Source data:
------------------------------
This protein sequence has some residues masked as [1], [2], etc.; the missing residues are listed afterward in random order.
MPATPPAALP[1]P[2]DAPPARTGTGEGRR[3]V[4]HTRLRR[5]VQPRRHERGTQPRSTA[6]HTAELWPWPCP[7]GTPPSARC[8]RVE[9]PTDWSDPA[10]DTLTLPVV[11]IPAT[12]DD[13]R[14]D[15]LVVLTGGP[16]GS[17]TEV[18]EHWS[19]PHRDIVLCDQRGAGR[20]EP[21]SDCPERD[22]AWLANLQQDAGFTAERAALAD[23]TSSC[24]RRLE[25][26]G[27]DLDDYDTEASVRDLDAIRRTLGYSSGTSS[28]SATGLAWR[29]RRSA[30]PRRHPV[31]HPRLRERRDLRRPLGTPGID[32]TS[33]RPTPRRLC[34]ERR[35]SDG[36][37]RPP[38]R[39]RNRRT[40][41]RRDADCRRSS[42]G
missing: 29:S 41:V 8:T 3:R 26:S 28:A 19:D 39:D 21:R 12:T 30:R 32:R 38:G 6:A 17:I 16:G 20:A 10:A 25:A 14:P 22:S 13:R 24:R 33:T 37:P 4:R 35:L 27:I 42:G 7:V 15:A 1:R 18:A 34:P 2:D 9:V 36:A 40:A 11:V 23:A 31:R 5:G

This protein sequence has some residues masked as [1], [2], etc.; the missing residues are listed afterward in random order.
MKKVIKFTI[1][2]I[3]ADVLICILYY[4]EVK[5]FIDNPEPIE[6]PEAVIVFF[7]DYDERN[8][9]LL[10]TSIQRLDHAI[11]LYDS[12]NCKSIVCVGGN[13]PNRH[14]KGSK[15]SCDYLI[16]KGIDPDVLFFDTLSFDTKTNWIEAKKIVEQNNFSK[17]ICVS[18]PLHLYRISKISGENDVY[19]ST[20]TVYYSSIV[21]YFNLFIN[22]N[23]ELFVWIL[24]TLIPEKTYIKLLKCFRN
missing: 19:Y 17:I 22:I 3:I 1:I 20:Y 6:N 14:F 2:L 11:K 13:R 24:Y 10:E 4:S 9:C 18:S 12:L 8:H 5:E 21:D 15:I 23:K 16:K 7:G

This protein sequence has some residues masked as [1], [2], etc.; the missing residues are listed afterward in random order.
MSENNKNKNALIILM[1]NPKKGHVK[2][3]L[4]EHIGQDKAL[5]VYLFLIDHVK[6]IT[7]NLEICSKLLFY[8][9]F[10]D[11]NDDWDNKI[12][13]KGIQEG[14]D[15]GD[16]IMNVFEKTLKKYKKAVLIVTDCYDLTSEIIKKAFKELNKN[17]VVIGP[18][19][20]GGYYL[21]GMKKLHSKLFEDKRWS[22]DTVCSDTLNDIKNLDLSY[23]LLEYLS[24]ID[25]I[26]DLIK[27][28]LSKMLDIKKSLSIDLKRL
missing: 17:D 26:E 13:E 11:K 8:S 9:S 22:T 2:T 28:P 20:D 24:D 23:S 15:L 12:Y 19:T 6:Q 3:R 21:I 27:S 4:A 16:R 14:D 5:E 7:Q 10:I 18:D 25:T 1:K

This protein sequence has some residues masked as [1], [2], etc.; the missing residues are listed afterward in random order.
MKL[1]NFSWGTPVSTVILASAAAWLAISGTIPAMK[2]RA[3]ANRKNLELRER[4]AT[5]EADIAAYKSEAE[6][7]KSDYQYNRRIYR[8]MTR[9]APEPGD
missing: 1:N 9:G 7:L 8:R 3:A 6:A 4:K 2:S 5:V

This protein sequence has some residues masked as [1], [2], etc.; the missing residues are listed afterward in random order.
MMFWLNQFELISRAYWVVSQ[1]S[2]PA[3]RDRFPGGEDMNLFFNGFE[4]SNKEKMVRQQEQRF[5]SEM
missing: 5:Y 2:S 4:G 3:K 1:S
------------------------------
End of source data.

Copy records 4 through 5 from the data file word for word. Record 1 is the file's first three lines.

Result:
This protein sequence has some residues masked as [1], [2], etc.; the missing residues are listed afterward in random order.
MKL[1]NFSWGTPVSTVILASAAAWLAISGTIPAMK[2]RA[3]ANRKNLELRER[4]AT[5]EADIAAYKSEAE[6][7]KSDYQYNRRIYR[8]MTR[9]APEPGD
missing: 1:N 9:G 7:L 8:R 3:A 6:A 4:K 2:S 5:V

This protein sequence has some residues masked as [1], [2], etc.; the missing residues are listed afterward in random order.
MMFWLNQFELISRAYWVVSQ[1]S[2]PA[3]RDRFPGGEDMNLFFNGFE[4]SNKEKMVRQQEQRF[5]SEM
missing: 5:Y 2:S 4:G 3:K 1:S